to reproduce; the virus injects its own DNA in the bacteria. This DNA contains all the necessary information to produce new phage. Here the DNA is decoded by the bacteria to produce new virus particles. Finally the bacteria are burst open by enzymes called endolysins (Fig 5.) and the new virus particles are released. S. pyogenes M1 (GAS) is a gram-positive human pathogen responsible for a wide range of disease variants from mild infection such as cellulites, strep sore throat (pharyngitis) to the more invasive life threatening forms such as toxic shock and necrotizing fasciitis (flesh eating disease). A fascinating three way interplay exists between the lysogenized “dormant” SF370.1 prophage, the bacterium and the human host. Phage induction results in phage proliferation and the expression of the two key phage encoded virulence factors the SpeC toxin and the Spd1 DNase (Fig 6.).
- Fig.6 .The phage mediated transfer of SpeC toxin and the Spd1 Dnase1 genes (red) in the Lysogenic (genome integrated) and lytic (none integrated) variants of the phage reproductive cycle. The blue arrow indicated the point in the cycle where the activity of Hylp1 helps in the transfection process. The green arrow indicated the point in the cycle where the SpeC toxin, Dnase1 and endolysin genes are expressed.
These proteins go on to interact with the human immune system. The SpeC toxin has a well documented action, which is to crosslink the major histocompatibility complex class ii with antigen presenting cells, causing massive cytokine production and many of the symptoms associated with scarlet fever and toxic shock syndrome. The virulence role of the streptococcal DNase, is less well defined, but they have been shown to protect GAS against neutrophil killing by degrading the DNA in neutrophil extracellular traps. This promotes S. pyogenes to adopt a much invasive and dangerous necrotizing mode of growth as well as probably helping the phage progeny to escape the immune system.
Our aim is to obtain the 3 dimensional structures of key proteins encoded by the SF 370.1 phage genome (Fig 7.) and using molecular biology, biochemistry and microbiological techniques look at their interactions.
A typical study involves the cloning and expression of the target gene. The protein is then purified, screened and crystallized.
How do we “Look” at the 3-D Structure of Protein molecules?
Proteins are in fact “Chains” of amino acid molecules joined together by a common linkage. There are 20 different types of amino acid all with different shapes and charges. These chains fold up to give a three dimensional shape which is very important and gives the protein its function. Unfortunately protein molecules are just too small to be detected using visible light so we cannot use a microscope. In order to “see” them we need to use electromagnetic radiation with a shorter wavelength such as X-rays. However there is a problem with this, as there are no lenses suitable to focus X-rays as in a light microscope and the Intensity of the radiation required would destroy the protein molecule. So we use X-ray Crystallography!
When a protein crystallises (Fig.8) the molecules arrange themselves in a three dimensional lattice. When shot with an X-ray beam the electrons in different lattice layers “reflect” the beam causing X-ray diffraction. We are able to measure this on a detector (Fig 9. a) and by a series of mathematical calculations and experiments we are able to map the electron density within a protein. Once the electron density map is produced we are able to model in the protein “chain” (Fig 9. b) which is great fun and like doing a 3-D jigsaw! We can use this model to explain the biological function of the protein. There are different ways of showing the structure including a cartoon (Fig 9. c).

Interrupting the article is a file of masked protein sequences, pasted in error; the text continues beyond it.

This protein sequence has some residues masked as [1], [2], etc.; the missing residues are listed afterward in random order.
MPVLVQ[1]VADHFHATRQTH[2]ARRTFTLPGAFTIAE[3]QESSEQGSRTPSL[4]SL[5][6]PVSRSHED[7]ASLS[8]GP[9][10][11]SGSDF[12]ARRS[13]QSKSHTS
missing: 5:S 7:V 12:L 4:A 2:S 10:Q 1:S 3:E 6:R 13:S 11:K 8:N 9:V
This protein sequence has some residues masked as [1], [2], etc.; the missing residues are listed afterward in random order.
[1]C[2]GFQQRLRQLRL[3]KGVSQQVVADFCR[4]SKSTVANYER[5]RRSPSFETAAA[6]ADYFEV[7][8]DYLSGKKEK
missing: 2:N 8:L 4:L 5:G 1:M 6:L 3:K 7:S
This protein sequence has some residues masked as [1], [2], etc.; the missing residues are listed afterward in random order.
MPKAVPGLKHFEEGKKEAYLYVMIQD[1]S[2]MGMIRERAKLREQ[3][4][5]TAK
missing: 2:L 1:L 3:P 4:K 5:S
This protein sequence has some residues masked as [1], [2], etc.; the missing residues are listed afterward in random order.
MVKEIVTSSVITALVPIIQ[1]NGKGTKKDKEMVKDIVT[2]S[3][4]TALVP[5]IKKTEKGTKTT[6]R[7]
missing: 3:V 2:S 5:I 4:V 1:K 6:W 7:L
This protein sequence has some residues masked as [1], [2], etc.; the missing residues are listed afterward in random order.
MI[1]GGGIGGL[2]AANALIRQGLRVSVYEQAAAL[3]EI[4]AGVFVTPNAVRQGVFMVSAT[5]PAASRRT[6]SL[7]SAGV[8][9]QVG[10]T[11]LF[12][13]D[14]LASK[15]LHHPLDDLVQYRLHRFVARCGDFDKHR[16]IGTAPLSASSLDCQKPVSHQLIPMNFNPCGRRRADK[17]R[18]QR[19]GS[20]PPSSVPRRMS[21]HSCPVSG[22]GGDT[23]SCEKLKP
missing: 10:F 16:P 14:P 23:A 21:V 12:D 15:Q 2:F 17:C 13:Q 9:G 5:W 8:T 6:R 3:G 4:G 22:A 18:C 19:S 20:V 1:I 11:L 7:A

The crystals above are grown from a phage regulatory protein and were used to solve its structure. We can tell from the structure (c) it probably functions by binding DNA, but more biochemical work is needed before we know if that for certain.
- Fig. 9. The sequence of milestones leading to the structural solution of a phage regulatory protein. Single protein crystals causes X-rays to be diffracted (a) a series of these diffraction patterns are collected as a data set. This structure (c) was solved in combination with a derivative data set, and is shown here as a cartoon.
Elements within the structure may be seen to account for the proteins function such as catalysis. Several themes have emerged from this work, which are the study of hyaluronate lyase which help the phage transcend the bacterial hyaluronic acid capsule, the mechanisms of bacterial endolysins and the Spd1 DNase1 virulence factor (Figure 10.a and b).
Our general interests include the structure and mechanisms of carbohydrate active enzymes, particularly protein domains which bind to “non classical signature sugars”. These are typically associated with the cell walls of some problematic bacteria such as S. pyogenes. Specific interactions between these sugars may be used as the basis for a rapid identification technique, but little is known about how it works on a molecular level. Other past work includes the carbon fixing enzymes of the ribulose monophosphate pathway, enzymes which break down plant polysaccharides and enzymes involved in the deglycosylation of proteins.
- Parmar, A., Iyer, A., et al. (2017) “Syntheses of potent teixobactin analogues against methicillin-resistant Staphylococcus aureus (MRSA) through the replacement of L-allo-enduracididine with its isosteres”. Chemical Communications
- Parmar, A., Prior, S. H., et al. (2017) Defining the molecular structure of teixobactin analogues and understanding their role in antibacterial activities. Chemical Communications 53, 2016-2019
- Parmar, A., Iyer,A., et al. (2016) Efficient total syntheses and biological activities of two teixobactin analogues. Chemical Communications 52, 6060-6063
- Korczynska, J.E., Turkenburg, J.P. and Taylor, E.J. (2011) The structural characterisation of a prophage encoded extracellular DNase from Streptococcus pyogenes. Nucleic Acids Research, doi:10.1093/nar/gkr789.
- Hemsworth, G., Taylor, E.J et al. (2013). The copper active site of CBM33 polysaccharide oxygenases. J Am Chem Soc. 135 (16), 6069–6077.